Rowan Atkinson, who famously played Mr. Bean, argues here for free expression and free speech. Comedians feel keenly the importance of saying what they believe must be said, including the thing that certain people believe must not be said. They argue fiercely for the freedom to say it, firstly for the sake of their art, but secondly for those without the microphone or the degree of public notariety that has secured them the ability to speak up and speak out. Comedians test public norms and make us revisit the reasons the norms are there at all. Some norms, after all, are built upon falsehoods, and are thus absurd and ridiculous. They only thing maintaining those norms is a mass delusion, a captivity of the mind. Humor sobers us; a good belly laugh drops the scales from our eyes.
It feels as though we are living at a heightened moment of censoriousness in our history, not only because posting the wrong thing on social media can lead to swarming behavior and the heaping on of oppobrium from strangers, but because our awareness of outrage elswhere is felt more acutely right where we live. In other words, we not only know the norms and customs governing the place where we live, but the norms and customs being enforced and upheld elsewhere, those touted in a globalized digital village that is a “no place,” or perhaps an anti-place.
As a result, we self-censor not only on the basis of the known opinions of our peers, but on the basis of what others believe “out there.” And with the ubiquity of cameras, recording devices, and internet feeds, we know we are only a moment away from shaming and infamy, regardless of our degree of celebrity. One only need think of the label “Karen.”
I am of the opinion we are not only presently navigating how best to protect free speech and free expression. I believe we are also navigating a crisis of authority, the dissolution of community, a weakened sense of identity and belonging, and the lack of a shared, consensus view of what constitutes custom or manners. I’m am glad there are those who are defending free speech, arguing for its importance. Free speech is foundational for arriving upon sound answers regarding who we should listen to, to whom we belong, how we understand ourselves, and what we can agree upon as the good, true, right, and beautiful. Discourse can result in discomfort. But discomfort can precede discovery. Civility must be modeled; its shape, too, will be debated.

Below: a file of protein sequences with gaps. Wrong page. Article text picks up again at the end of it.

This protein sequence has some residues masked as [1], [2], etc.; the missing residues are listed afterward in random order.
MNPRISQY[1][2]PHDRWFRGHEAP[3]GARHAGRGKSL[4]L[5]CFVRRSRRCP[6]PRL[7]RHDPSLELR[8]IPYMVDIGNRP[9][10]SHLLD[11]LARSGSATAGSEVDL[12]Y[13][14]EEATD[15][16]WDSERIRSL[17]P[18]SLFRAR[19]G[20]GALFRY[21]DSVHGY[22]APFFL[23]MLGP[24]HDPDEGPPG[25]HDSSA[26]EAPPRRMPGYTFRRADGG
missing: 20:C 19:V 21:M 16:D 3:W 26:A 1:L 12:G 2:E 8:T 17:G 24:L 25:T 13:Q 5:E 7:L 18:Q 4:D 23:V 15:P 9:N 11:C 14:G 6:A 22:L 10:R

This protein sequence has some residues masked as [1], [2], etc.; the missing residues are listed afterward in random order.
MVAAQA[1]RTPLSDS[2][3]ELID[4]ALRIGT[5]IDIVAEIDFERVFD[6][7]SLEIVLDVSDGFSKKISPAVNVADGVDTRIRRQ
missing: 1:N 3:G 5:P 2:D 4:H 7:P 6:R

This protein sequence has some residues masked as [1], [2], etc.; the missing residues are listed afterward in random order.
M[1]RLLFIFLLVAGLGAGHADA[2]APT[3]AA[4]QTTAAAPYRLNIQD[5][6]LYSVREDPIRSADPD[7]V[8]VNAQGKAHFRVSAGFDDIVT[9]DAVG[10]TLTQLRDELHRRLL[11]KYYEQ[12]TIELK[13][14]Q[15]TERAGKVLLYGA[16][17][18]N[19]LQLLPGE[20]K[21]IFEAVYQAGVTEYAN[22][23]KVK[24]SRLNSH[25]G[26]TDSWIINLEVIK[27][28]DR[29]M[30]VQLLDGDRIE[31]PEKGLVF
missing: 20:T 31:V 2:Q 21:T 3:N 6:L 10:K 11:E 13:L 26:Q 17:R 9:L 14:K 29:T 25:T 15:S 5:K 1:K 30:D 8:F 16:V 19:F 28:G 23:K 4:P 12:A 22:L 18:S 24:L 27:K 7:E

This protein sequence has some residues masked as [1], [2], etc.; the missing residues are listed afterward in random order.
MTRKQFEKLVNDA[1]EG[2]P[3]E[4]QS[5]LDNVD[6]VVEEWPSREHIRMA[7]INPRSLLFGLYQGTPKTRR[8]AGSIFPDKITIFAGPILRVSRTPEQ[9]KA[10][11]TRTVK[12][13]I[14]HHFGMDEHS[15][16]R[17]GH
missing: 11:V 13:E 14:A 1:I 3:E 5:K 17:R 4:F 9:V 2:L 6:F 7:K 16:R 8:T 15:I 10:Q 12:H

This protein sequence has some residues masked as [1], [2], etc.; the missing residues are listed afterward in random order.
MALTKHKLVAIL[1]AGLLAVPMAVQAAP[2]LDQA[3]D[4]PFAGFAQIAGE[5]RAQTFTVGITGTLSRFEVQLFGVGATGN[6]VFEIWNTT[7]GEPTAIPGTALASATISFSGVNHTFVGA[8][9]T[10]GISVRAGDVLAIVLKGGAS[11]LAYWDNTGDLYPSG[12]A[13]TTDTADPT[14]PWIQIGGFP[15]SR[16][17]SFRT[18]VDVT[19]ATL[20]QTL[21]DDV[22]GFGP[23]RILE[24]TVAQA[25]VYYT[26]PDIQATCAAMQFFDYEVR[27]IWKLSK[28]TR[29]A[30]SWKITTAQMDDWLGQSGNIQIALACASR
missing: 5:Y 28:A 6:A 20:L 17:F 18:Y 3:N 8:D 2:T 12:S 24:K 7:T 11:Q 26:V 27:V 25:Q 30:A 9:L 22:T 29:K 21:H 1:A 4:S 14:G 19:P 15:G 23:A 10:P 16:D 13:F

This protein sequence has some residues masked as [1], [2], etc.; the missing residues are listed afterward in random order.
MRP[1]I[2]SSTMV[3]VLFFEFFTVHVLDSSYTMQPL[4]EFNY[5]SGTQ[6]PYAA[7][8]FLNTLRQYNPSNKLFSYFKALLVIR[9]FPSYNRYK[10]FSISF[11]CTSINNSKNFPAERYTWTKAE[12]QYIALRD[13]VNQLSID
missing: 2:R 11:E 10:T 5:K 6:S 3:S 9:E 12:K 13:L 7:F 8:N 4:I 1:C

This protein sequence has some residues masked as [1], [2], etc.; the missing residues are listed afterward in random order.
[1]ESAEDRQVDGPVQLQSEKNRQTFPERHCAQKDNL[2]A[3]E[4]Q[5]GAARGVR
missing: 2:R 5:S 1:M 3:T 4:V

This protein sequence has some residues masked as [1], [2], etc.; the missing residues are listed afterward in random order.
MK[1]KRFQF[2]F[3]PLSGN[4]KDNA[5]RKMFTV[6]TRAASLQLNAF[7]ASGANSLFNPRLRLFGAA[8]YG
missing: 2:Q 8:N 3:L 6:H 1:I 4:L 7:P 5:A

William Wilberforce, who is well known for his work as an abolitionist, also founded The Society for the Suppression of Vice. In his book A Practical View of the Prevailing Religious System of Professed Christians, in the Middle and Higher Classes of this Country, Contrasted with Real Christianity, Wilberforce took it upon himself to criticize his fellow citizens and advocate not only the Christian faith, but the reformation of manners. He argued not only for religious reform and assent to certain Christian beliefs, but a different way of speaking, acting, and relating with others in society. His positions, no doubt, were debated fiercely!
As discomfiting as it may be, we are in a transitional moment, and old questions are being revisited in light of new problems and new technologies. Before we can reach a shared understanding of free speech, we must debate. Debates are often messy, until consensus emerges. And even when consensus is established, given enough time, the reasons the consensus was arrived upon will be forgotten, a challenging point of view will emerge, and the debate will begin again. This is the cycle of human societies. We experience a crisis. We implement solutions. We enjoy a brief moment of stability. Then, we find, or create, a new crisis. Many new crises are old crises, experienced afresh by a new generation, demanding old wisdom be recovered and applied anew.
Spokespersons for Christ have a role to play in this conversation, not only as defenders of free speech, free expression, and, I would add, religious liberty, but also in advocating a way of life, a way of relating to others within the society. We must reject what is evil, and hold fast to what is good. We must protect the speech rights of others, even if we disagree. But if we disagree, we must offer counter-arguments with respect to what we believe is right toward the end of building a consensus view. These arguments will be offered in words, but also through lives testifying to another Lord and another way of life, and communities—churches—displaying redemption in effect, a foretaste of the world to come. And we must model the kind of civility, respect, long-suffering and patience that we would hope to find among those with whom we will disagree. We must not return evil for evil, but instead overcome evil with good, trusting that truth, ultimately, will prevail.